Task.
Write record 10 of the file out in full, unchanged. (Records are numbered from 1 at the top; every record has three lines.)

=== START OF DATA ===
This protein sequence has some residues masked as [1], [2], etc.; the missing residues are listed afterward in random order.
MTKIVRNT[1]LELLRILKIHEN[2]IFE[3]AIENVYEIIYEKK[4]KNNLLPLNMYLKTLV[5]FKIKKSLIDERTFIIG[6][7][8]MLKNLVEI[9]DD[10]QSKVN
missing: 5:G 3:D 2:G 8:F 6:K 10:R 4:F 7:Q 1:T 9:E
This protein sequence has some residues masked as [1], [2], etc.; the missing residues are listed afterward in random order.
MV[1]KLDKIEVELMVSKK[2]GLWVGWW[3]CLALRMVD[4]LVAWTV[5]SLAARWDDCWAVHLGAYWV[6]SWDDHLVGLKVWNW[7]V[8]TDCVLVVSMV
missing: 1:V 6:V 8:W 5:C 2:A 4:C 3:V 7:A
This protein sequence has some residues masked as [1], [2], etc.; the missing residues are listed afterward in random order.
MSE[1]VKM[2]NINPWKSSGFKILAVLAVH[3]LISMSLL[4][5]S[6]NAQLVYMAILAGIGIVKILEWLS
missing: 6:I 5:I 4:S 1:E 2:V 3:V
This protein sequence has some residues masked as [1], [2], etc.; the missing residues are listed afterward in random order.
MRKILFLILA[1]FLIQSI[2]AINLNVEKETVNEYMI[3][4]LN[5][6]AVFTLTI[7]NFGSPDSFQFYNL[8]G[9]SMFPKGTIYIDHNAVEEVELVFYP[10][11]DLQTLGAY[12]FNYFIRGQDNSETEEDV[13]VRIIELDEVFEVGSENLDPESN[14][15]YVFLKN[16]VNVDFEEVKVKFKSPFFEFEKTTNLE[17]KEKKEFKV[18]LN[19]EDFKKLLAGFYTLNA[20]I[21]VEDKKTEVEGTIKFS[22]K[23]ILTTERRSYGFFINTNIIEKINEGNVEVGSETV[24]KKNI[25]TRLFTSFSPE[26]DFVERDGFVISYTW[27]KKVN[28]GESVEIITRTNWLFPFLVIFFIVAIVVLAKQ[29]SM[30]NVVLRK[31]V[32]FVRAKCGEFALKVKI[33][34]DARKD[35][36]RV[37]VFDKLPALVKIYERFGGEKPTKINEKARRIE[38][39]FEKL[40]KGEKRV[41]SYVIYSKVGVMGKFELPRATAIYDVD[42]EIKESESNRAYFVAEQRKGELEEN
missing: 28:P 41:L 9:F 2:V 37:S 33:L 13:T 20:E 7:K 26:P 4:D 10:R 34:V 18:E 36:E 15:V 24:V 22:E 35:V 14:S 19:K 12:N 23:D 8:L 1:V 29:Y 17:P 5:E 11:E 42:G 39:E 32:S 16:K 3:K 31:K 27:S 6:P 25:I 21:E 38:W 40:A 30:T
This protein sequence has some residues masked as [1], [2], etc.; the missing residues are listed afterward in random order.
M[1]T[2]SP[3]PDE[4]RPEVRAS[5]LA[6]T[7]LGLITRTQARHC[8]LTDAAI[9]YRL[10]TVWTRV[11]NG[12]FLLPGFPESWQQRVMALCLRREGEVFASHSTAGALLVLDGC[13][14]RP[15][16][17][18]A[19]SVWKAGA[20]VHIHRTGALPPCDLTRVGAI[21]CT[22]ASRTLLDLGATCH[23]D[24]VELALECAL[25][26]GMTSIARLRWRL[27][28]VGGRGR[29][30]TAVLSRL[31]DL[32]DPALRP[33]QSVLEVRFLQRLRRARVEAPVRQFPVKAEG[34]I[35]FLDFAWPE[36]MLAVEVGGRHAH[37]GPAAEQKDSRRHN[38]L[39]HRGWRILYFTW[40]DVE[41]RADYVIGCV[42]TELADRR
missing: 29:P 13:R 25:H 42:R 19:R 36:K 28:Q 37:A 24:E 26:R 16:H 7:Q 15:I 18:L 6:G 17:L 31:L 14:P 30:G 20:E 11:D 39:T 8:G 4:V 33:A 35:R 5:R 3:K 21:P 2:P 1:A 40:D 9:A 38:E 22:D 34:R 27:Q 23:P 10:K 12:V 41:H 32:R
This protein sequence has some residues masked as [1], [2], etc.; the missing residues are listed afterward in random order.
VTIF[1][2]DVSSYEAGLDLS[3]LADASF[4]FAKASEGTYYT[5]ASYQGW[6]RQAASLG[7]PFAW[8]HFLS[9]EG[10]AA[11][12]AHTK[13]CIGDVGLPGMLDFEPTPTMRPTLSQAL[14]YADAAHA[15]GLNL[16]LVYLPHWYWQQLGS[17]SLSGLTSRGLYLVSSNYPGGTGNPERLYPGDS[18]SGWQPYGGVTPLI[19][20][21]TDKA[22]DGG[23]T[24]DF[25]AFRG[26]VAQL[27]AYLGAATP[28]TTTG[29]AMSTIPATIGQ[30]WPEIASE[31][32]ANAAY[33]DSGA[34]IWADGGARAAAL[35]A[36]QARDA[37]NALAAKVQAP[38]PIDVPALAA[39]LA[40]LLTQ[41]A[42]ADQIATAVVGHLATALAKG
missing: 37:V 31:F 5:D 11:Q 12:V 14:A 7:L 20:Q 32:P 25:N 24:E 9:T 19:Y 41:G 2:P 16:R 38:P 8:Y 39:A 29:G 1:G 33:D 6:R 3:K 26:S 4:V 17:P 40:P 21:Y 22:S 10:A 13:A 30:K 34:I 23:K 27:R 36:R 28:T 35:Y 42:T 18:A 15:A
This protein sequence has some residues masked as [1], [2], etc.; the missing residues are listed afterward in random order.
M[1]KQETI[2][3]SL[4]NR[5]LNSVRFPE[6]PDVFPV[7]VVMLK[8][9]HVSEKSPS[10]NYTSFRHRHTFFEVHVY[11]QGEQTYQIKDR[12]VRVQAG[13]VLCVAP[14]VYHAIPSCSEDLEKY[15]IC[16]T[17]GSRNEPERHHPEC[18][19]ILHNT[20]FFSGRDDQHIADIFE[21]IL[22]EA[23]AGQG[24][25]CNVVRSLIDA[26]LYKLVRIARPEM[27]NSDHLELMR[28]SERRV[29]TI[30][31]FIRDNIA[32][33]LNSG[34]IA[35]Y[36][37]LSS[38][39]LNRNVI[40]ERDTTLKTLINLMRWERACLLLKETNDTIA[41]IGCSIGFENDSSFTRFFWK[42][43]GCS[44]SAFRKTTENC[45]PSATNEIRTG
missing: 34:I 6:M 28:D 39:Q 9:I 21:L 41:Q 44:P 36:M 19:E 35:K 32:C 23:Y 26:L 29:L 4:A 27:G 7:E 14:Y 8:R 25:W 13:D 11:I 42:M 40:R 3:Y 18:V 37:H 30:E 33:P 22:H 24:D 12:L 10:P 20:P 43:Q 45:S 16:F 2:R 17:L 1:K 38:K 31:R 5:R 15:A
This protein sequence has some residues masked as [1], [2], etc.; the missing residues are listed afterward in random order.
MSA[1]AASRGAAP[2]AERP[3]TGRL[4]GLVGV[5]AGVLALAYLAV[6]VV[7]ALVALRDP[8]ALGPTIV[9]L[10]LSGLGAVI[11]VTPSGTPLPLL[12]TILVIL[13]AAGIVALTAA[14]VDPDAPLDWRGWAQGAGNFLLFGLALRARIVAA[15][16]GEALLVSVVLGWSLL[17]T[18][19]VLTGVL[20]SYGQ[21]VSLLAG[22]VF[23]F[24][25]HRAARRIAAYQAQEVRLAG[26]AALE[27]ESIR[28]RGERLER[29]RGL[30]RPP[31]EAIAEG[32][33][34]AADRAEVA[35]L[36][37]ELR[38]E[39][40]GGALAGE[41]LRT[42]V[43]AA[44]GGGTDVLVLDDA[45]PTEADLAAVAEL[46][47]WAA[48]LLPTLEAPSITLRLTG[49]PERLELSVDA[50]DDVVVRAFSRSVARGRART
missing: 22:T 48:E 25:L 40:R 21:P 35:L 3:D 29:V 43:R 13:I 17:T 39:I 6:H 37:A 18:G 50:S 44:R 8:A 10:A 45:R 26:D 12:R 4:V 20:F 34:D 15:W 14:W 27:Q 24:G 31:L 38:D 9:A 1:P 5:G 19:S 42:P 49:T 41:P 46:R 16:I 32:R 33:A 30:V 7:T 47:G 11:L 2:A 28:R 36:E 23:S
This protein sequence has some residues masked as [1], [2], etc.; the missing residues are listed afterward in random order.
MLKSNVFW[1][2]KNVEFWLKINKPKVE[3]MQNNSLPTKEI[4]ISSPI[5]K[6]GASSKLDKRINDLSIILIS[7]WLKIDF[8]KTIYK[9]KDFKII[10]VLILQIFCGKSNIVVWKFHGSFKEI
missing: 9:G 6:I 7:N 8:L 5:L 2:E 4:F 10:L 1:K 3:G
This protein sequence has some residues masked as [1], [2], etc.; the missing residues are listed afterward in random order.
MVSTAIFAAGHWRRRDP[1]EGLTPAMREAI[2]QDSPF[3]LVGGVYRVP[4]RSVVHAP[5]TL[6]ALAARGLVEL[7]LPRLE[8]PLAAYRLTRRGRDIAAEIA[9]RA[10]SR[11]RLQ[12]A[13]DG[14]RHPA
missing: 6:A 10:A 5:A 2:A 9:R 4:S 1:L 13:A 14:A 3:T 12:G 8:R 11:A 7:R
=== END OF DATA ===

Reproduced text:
This protein sequence has some residues masked as [1], [2], etc.; the missing residues are listed afterward in random order.
MVSTAIFAAGHWRRRDP[1]EGLTPAMREAI[2]QDSPF[3]LVGGVYRVP[4]RSVVHAP[5]TL[6]ALAARGLVEL[7]LPRLE[8]PLAAYRLTRRGRDIAAEIA[9]RA[10]SR[11]RLQ[12]A[13]DG[14]RHPA
missing: 6:A 10:A 5:A 2:A 9:R 4:S 1:L 13:A 14:A 3:T 12:G 8:R 11:A 7:R